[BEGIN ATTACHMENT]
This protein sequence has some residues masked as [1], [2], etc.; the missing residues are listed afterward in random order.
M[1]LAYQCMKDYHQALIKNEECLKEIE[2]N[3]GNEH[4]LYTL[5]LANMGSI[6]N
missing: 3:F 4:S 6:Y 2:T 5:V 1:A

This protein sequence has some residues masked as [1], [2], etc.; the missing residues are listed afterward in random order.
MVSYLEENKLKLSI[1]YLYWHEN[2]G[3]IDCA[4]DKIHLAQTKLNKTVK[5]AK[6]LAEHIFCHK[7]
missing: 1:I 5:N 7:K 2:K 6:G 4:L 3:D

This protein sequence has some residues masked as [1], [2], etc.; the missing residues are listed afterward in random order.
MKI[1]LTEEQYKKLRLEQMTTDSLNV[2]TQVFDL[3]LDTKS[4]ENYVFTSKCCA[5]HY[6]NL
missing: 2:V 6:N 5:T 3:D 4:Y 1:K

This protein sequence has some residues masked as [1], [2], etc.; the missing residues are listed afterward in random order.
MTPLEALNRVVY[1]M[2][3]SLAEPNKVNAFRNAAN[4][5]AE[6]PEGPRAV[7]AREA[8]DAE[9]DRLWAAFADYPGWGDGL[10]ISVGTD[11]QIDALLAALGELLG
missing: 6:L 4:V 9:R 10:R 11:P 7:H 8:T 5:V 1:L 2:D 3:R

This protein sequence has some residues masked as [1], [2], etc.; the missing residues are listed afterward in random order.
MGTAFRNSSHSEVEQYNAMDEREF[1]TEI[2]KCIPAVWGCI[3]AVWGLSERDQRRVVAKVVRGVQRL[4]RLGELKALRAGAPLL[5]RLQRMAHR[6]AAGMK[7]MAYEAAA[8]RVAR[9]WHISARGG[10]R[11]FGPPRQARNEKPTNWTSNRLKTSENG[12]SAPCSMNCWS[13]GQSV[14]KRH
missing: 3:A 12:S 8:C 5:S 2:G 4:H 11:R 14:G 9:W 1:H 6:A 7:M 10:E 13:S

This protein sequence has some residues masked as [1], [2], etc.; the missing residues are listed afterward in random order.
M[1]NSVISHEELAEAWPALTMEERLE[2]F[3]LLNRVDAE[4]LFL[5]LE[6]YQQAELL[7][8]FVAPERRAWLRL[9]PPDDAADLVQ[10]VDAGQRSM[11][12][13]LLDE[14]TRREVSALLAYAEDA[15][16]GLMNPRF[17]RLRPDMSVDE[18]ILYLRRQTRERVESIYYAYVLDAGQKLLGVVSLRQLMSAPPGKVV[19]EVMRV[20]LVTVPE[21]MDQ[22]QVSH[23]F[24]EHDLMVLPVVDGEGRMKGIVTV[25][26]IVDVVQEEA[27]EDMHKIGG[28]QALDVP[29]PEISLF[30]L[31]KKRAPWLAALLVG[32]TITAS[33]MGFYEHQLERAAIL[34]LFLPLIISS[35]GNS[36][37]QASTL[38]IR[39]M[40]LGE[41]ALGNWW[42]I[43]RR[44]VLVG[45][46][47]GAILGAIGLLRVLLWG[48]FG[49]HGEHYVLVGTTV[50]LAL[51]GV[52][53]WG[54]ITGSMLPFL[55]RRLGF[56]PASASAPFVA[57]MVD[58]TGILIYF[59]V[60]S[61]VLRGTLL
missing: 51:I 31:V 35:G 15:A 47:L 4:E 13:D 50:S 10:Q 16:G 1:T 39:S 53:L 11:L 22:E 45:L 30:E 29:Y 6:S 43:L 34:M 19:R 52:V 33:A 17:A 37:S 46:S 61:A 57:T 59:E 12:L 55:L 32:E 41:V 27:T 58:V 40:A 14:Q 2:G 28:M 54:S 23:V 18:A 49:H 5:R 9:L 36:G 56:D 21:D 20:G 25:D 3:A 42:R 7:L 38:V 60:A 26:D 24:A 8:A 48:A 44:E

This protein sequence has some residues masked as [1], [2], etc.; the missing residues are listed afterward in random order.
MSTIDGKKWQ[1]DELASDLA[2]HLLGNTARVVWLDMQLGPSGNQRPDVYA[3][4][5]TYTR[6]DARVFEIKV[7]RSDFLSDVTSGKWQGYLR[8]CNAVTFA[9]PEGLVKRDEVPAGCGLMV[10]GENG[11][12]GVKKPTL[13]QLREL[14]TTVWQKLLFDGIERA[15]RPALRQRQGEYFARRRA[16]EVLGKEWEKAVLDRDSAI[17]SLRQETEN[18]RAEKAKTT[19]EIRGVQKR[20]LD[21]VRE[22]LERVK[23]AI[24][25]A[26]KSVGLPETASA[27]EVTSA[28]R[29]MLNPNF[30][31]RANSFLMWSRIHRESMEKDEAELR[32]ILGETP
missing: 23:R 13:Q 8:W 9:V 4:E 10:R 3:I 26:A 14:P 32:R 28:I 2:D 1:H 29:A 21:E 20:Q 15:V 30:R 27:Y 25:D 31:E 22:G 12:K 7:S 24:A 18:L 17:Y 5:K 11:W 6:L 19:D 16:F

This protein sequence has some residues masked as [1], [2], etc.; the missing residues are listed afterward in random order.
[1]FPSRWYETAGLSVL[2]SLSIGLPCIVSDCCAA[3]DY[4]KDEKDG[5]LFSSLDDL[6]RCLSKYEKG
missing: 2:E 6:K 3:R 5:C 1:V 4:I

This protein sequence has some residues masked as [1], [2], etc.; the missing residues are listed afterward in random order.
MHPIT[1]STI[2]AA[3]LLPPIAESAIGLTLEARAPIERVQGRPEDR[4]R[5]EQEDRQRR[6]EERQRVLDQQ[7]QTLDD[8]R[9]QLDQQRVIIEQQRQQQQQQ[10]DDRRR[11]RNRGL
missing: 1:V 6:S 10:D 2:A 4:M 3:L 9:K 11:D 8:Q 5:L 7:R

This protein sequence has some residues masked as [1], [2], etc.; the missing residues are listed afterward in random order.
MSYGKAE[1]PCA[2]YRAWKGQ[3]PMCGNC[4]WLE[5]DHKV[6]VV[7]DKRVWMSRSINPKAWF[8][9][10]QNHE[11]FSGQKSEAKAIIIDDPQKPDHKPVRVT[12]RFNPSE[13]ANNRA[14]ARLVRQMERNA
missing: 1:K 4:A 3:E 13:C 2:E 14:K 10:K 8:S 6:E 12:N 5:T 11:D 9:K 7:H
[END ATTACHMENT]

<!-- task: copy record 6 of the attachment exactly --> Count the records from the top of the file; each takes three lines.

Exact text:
This protein sequence has some residues masked as [1], [2], etc.; the missing residues are listed afterward in random order.
M[1]NSVISHEELAEAWPALTMEERLE[2]F[3]LLNRVDAE[4]LFL[5]LE[6]YQQAELL[7][8]FVAPERRAWLRL[9]PPDDAADLVQ[10]VDAGQRSM[11][12][13]LLDE[14]TRREVSALLAYAEDA[15][16]GLMNPRF[17]RLRPDMSVDE[18]ILYLRRQTRERVESIYYAYVLDAGQKLLGVVSLRQLMSAPPGKVV[19]EVMRV[20]LVTVPE[21]MDQ[22]QVSH[23]F[24]EHDLMVLPVVDGEGRMKGIVTV[25][26]IVDVVQEEA[27]EDMHKIGG[28]QALDVP[29]PEISLF[30]L[31]KKRAPWLAALLVG[32]TITAS[33]MGFYEHQLERAAIL[34]LFLPLIISS[35]GNS[36][37]QASTL[38]IR[39]M[40]LGE[41]ALGNWW[42]I[43]RR[44]VLVG[45][46][47]GAILGAIGLLRVLLWG[48]FG[49]HGEHYVLVGTTV[50]LAL[51]GV[52][53]WG[54]ITGSMLPFL[55]RRLGF[56]PASASAPFVA[57]MVD[58]TGILIYF[59]V[60]S[61]VLRGTLL
missing: 51:I 31:V 35:G 15:A 47:L 4:E 13:D 50:S 10:Q 16:G 1:T 39:S 53:L 11:L 22:E 45:L 30:E 29:Y 6:S 43:L 34:M 19:R 52:V 33:A 17:A 37:S 46:S 61:A 57:T 59:E 12:L 55:L 32:E 41:V 27:T 58:V 40:A 14:Q 2:G 28:M 54:S 23:V 18:A 49:H 5:R 9:L 36:G 56:D 21:D 20:G 25:D 3:A 42:R 7:L 38:V 60:A 26:D 24:A 8:A 48:A 44:E